Originally Posted by iacas
If you spend any time with a PGA Tour player, particularly one who is working on his game, you'll start to realize something very quickly. These guys are good. Spend a little more time with the player, though, and you'll realize something else. These guys are stupid.
I mean that in a good way! I'll put it another way: "these guys are monkeys." What do I mean by that, and why am I calling (nearly) every PGA Tour player a stupid monkey? It's simple: PGA Tour players are both incapable (to their benefit) of high-level thought when it comes to their golf swings and their games can suffer the times they delve too far into the mechanics, geometry, physics, etc.
PGA Tour players function best when they're told "do this little thing and you'll play better golf" and they try to do it. They're often incredibly good at doing that thing. They don't overthink things. They're just the trained monkey.
I'd go so far as to say that the average member of this site knows more about the golf swing than the average PGA Tour player. The purpose of this post is to stress to you that it's to your detriment as golfers.
PGA Tour players don't need to know the "why" - they simply want to know the what. "What do you want me to do, coach?" "What do I do when I'm hooking the ball, coach?" "What do I do to hit the ball lower, coach?"
We have members on this site who read everything they can get their hands on about the golf swing. They over-educate. They over-stimulate. They can list the 17 things wrong with their golf swings and give you the detailed reasoning behind them, often with an accompanying list of drills and feels for each of them.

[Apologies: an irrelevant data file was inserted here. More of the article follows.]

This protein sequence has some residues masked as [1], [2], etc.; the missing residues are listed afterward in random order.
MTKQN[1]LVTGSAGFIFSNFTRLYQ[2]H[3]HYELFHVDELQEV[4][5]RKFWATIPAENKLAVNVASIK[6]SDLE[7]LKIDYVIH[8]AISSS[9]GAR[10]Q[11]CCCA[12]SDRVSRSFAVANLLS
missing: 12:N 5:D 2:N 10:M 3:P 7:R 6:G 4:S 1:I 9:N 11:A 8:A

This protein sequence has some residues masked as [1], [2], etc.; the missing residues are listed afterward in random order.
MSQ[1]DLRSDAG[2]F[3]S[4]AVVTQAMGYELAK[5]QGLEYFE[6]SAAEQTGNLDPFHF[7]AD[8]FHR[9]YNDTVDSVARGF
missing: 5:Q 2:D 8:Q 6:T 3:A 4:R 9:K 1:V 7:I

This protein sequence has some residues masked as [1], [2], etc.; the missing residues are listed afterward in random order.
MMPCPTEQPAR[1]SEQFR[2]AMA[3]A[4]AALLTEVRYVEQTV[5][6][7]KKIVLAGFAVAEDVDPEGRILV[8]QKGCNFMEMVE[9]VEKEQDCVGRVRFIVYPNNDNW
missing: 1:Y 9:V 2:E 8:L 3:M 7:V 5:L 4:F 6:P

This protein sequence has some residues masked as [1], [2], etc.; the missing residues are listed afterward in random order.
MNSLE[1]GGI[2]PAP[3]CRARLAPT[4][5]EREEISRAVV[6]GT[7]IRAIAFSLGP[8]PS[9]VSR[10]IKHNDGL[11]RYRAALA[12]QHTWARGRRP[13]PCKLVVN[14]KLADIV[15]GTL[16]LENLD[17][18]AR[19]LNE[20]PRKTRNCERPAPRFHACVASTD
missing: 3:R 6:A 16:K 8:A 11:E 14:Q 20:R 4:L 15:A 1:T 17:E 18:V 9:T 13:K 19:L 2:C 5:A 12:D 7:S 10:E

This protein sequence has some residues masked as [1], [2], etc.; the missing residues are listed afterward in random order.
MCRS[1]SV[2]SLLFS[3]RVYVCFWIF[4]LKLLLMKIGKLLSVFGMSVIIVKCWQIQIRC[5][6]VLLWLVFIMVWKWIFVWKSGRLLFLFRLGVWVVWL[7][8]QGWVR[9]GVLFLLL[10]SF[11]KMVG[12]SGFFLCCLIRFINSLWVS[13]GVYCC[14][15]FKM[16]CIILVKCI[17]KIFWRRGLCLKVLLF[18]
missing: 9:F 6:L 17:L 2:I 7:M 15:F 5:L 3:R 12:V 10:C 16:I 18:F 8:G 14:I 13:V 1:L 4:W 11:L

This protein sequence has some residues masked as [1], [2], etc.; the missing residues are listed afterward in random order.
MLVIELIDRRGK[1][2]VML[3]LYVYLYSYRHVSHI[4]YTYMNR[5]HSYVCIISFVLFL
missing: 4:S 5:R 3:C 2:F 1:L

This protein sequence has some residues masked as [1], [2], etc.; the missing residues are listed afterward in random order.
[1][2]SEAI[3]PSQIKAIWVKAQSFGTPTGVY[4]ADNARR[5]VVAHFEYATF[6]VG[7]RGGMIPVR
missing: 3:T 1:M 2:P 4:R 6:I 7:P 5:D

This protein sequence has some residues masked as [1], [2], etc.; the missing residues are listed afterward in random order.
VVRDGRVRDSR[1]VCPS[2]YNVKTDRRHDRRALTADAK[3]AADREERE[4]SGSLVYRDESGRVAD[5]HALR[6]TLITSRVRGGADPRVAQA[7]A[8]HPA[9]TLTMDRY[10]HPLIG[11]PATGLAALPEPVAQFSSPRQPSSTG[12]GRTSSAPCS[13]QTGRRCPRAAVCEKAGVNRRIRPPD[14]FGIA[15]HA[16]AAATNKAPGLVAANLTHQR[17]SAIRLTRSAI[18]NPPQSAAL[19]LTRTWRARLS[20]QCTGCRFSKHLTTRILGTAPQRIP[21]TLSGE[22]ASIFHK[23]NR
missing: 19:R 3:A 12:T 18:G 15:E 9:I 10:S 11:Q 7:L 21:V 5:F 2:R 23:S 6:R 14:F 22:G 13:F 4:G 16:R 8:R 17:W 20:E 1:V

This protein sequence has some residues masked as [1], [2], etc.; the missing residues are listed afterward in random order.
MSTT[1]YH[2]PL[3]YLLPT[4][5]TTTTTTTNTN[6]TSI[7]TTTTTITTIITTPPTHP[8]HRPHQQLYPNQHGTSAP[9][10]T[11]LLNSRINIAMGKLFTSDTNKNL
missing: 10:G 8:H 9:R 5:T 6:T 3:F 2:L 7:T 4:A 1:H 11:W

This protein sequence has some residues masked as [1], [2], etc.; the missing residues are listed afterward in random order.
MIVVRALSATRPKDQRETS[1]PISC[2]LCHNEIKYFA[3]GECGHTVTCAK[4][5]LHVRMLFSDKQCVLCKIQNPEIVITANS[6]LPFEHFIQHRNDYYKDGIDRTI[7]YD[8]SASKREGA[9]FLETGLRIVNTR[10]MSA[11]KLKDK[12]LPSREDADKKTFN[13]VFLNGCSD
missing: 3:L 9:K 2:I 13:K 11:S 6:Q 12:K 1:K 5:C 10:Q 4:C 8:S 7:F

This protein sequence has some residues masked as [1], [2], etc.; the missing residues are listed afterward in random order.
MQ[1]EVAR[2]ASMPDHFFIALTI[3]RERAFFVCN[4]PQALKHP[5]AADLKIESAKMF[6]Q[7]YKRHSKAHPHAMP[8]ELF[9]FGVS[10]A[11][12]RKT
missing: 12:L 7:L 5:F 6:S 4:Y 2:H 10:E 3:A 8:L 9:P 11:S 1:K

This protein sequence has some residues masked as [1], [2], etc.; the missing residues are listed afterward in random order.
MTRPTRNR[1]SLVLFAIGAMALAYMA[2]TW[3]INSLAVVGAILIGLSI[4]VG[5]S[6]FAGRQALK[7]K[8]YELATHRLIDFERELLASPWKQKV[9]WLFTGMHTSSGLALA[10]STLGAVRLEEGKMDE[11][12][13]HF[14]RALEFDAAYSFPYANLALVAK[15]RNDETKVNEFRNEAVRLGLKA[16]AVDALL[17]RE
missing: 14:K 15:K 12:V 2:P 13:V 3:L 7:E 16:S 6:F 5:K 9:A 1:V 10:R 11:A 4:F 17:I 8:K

That's to their detriment as golfers.
As a golf instructor I keep learning, and feel I have a vast knowledge of the what, why, how, when, etc. of the golf swing. All of that helps me to do one thing very well: prioritize. In prioritizing, I distill an ocean of knowledge into the one thing that will help the student most at that time.
In the past, I've made the mistake of succumbing to the guy who wants to ask ten or twenty questions, none of which are particularly relevant, because I was excited to talk about the golf swing with a fellow golfer. I learned my lesson there - those lessons were not as good as the ones I've given since. Golfers will remember only a few things from their lessons, and it's my job to make sure the only things they hear are the things they need to DO in their golf swings, and just as importantly, that the things they know they need to do are the top priority items.
We've taken to doing this ourselves in our own golf swings. It's really easy to fall into the same trap when you're an instructor working on your own game. "I'm good, I can think of these three things" we will say to ourselves. No, we can't. It's to our detriment to think that we can. Even as golf instructors, we improve our own swings the most when we are stupid monkeys. We do our best when we focus on one simple thing. No, we can't turn off knowing the "why," but focusing on the "what" provides clarity.
We see a lot of success teaching people through evolvr
for the same reasons - we treat students like stupid monkeys.
Why? Because it is what works best
. An evolvr lesson focuses on the one or two top priority pieces. We'll briefly explain the "why?" by way of saying "it'll improve Key #2" or "it's causing the club to tip out here and resulting in pulls and cuts" but we don't go into depth. The important piece of any lesson is the WHAT.
More golfers practicing on their own would improve much more quickly if they could focus on a single "what" and ignore the why. Be stupid. Be a monkey. Your golf game will be better off for it.